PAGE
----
I’ve been playing this DS game called Spore: Creatures off-and-on for several weeks now, but I have only been moderately successful at enjoying it. I say this because while there is a bit of fun to be had acquiring new physical attributes and evolving my creature, I think it says a lot about the overall thrill factor that I’m continually compelled to find the longest, most flopsy tail-piece I can and attach it to his front side, just below his belly. When a potentially great game makes you resort to such juvenile antics, it’s a sign that— OK, well, it’s a sign that you’re an immature dork. But it’s also indicative of sloppy game play design, because a master designer would have either kicked the excitement up a notch or made it impossible to turn tails into penises.
Anyway, I’ve mentioned before how I think this game is insultingly easy, right? Let’s see… ah, yes, yes I have. And it’s true! The handheld version of Will Wright’s PC masterpiece is appallingly, unnervingly, aggravatingly easy.
Except when it’s not.
And by that I mean there is this one goddamn place in the entire game where the gameplay suddenly becomes stupid-difficult. It’s only one minor goal out of many, but it’s a required goal and you end up repeatedly failing at it because no matter how much you tweak your timing or stylus pressure or sobriety level, any technique you try is astonishingly ineffective and ultimately pointless.
Searching around the ‘net is no help, because everyone who has ever gotten past it claims to have done so by by giving a thousand Nintendo DS Lites to a thousand monkeys. Or something.
That’s why I’m going to list here exactly what I did to get past it: because I understand that acquiring and effectively utilizing a massive simian workforce is just not a logistical possibility for most gamers today. Many of us only have three or four monkeys and have barely been able to get them to stop dropping the cat from high places. No way we’re handing them a Nintendo!
So. Planet Pangu in Spore: Creatures is an icy planet. That’s pretty much irrelevant to what I’m talking about, but I mention it so that even those doing the most rudimentary of Google searches might have a chance of finding this sanity-saving guide. Anyway, in the second region, known as Muckluck, you are burdened with many tasks involving various fruits. You are, in fact, asked to become a veritable expert in the cultivation, collection, delivery, and distance throwing of fruit. And then, before you know it, you find yourself in a peculiar position. Suddenly you’re surrounded by new “friends” who now require you to violently protect the fruit they’ve conned you into cultivating, collecting, delivering, and throwing! How did you end up like this? You were such a good kid! Now you’re looking at bashing brains in with giant rocks just to protect some silly bananas!
Well, you have to do it or you’ll never find Little Oogie, so you start bashing. Only you suck at it. Truly suck. Thieves come in and rob your bananas effortlessly while you fumble around haphazardly lobbing rocks with the accuracy of a drunk, one-eyed epileptic. Soon, you’re stabbing the touch screen so hard the liquid crystal appears. You're shouting, “Throw it NOW, not two seconds from now, godDAMMIT!!!”
Yeah. I feel your pain. Sucks when the only way a game designer feels they can add challenge is by crippling the play control. Here’s how to deal:
How To Protect the Bubleebu's Food Supply in Spore: Creatures for the Nintendo DS Lite
By now you should no longer have issues with bashing their thieving little heads in, so just go in knowing you have to get through three waves of the little bastards to complete the goal. When they come out of the hills and start advancing, let them. They won’t stop until they’ve acquired a banana, so just let them take what they want and use the time to prepare yourself to unleash mayhem.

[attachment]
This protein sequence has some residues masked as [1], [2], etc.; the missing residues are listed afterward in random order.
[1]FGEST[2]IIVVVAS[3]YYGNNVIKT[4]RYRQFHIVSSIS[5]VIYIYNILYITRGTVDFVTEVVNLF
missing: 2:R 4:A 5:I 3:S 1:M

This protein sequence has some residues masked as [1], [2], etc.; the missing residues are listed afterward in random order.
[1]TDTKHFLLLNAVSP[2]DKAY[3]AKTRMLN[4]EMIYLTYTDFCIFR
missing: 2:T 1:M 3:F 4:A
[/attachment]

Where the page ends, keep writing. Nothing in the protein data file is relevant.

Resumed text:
You’ve done this enough to know what paths they take as they leave. You should also have noticed by now that you have an unlimited supply of rocks. What you may not have realized, thanks to the significant delay in the gameplay control, is that it’s actually possible to get more than one rock flying through the air at a time. To accomplish this, you will need to frenetically tap the screen as if trying to transcribe Moby Dick via Morse code.
Choose a spot you know an enemy is going to cross through, preferably near the bottom of the screen, and start poking away in that same exact location as fast as you can. Do not let up for an instant until the first enemy has dropped his banana and started to leave, then shift to his assistant. A hundred rapid taps should land at least one rock on him in time for you to shift your attention back to the first guy who has now turned around and tried to get his banana back. If you’re tapping like crazy the entire time nonstop, then you should be able to drive them off without them getting away with a single banana. Grab the bananas they dropped and toss them somewhere off screen to the right or you’ll just make things easier on the second wave of banana burglars. Once you’ve succeeded in defending against the first wave without losing any fruit, you’ll have it in the bag. The next two waves are just like the first and dealt with in an identical manner: lotsa rocks thrown as rapidly as possible. Screw precision sniper shots. Forget about aiming for the trees to startle them. Just drill ‘em. Pick a place you know they’ll go and just drill ‘em.
So, in summary:
1. Learn what paths they take as they leave.
2. Throw your unlimited supply of rocks as fast as you can, nonstop.
3. Don't let up just because they dropped their bananas.
4. Don't leave dropped bananas just lying around for the next wave.
5. Do not attempt precision sniper shots.
6. Do not resort to shooting trees.
7. Be more careful what game you buy next time.
Voila! Now you can get back to searching for creatures from whom you can acquire bigger, more flopsy tail-pieces!